7) You have another adventure series as well…The Adventures of Dodge Dalton. Tell us a little about that. How is it different than the Nick Kismet series? What can readers who pick up Dodge expect from his adventures?
Well, I write action-adventure novels, and those unquestionably have their roots in the hero pulps of the 1930’s (e.g. Doc Savage). Unlike Kismet, which represents the modern evolution of the pulps, Dodge Dalton is an unapologetic homage to that style of storytelling. The Dodge Dalton novels are set in the 30’s and feature a lot of larger than life characters, doing larger than life things. The pulp genre allows a lot more freedom to indulge in fantasy and science fiction elements. The first Dodge Dalton book opens with a gang of bad guys wearing, for want of a better word, jet packs, swooping down on the White House Rose Garden and kidnapping FDR. You can’t really get away with stuff like that in a contemporary novel.
I’d like to think that the novels would be equally appealing to contemporary readers. Basically, I’ve always followed the rule of writing the kind of stories I would like to read. I suspect there are other adventure fans out there who like to change it up once in a while.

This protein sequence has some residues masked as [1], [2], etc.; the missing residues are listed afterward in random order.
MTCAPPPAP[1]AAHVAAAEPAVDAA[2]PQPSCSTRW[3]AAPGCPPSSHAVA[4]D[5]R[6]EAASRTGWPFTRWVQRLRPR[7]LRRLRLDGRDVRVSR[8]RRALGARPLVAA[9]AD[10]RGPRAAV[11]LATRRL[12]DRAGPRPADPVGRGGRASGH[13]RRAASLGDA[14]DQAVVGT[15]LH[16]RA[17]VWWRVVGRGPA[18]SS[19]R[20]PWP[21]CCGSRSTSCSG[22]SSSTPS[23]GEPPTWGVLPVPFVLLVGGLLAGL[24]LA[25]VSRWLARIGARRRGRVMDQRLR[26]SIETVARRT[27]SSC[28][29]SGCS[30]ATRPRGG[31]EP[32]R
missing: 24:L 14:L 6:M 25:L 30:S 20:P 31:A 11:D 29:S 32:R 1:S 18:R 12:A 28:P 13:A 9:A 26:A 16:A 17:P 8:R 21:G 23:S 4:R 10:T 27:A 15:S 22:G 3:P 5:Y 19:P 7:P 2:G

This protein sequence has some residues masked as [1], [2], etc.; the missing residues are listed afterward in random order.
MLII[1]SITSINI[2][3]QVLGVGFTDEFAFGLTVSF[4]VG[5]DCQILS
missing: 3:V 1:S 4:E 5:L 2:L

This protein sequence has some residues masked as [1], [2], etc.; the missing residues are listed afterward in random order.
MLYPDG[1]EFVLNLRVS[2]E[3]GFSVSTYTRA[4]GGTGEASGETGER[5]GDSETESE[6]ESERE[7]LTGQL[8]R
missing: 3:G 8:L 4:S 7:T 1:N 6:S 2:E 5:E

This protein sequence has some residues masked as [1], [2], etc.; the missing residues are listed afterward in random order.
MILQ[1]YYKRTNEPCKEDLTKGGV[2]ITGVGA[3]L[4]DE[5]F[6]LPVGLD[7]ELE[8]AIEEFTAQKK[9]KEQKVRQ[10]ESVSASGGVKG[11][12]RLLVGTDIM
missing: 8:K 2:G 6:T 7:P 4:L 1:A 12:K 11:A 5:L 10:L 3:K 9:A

8) What projects do you have lined up in the near future for publication? What can we be looking forward to from you?
The second Dodge Dalton novel will be out this summer. I’ll also be taking part in an anthology of stories inspired by the classic short story The Most Dangerous Game. Around the end of this year, I’ll be releasing the first book in the Dark Trinity sequence—called Ascendant—which will feature a kick-ass psychic heroine on the trail of…what else…ancient relics. Beyond that, it’s my goal to keep the Kismet and Dodge Dalton adventures coming on a regular basis, so as you can imagine, I’ve got my work cut out for me.
[By the way, I can’t wait to read Ascendant! Variance Publishing will be handling this title and it’s on my to be read list as soon as it’s available!]
9) If you could give only one piece of advice to aspiring writers out there, what would it be?
My advice would be to take your time. This is a very interesting time to be an author. There are so many ways to get your book published now, it’s become a sort of mania. But just because you’ve written “the end” doesn’t mean you’ve finished your book. Don’t rush the editorial process in your haste to get to work on the next book.
And above all else, persevere. I wrote the first draft of the novel that is now Into the Black about 12 years ago. Good things do sometimes come to those who wait.
Thank you Sean for such a great interview! I wish you the very best in your writing career!
If you want to learn more about Sean, check out his website at http://www.seanellisthrillers.webs.com/.
And if you want to pick up copies of his other books, here are some links: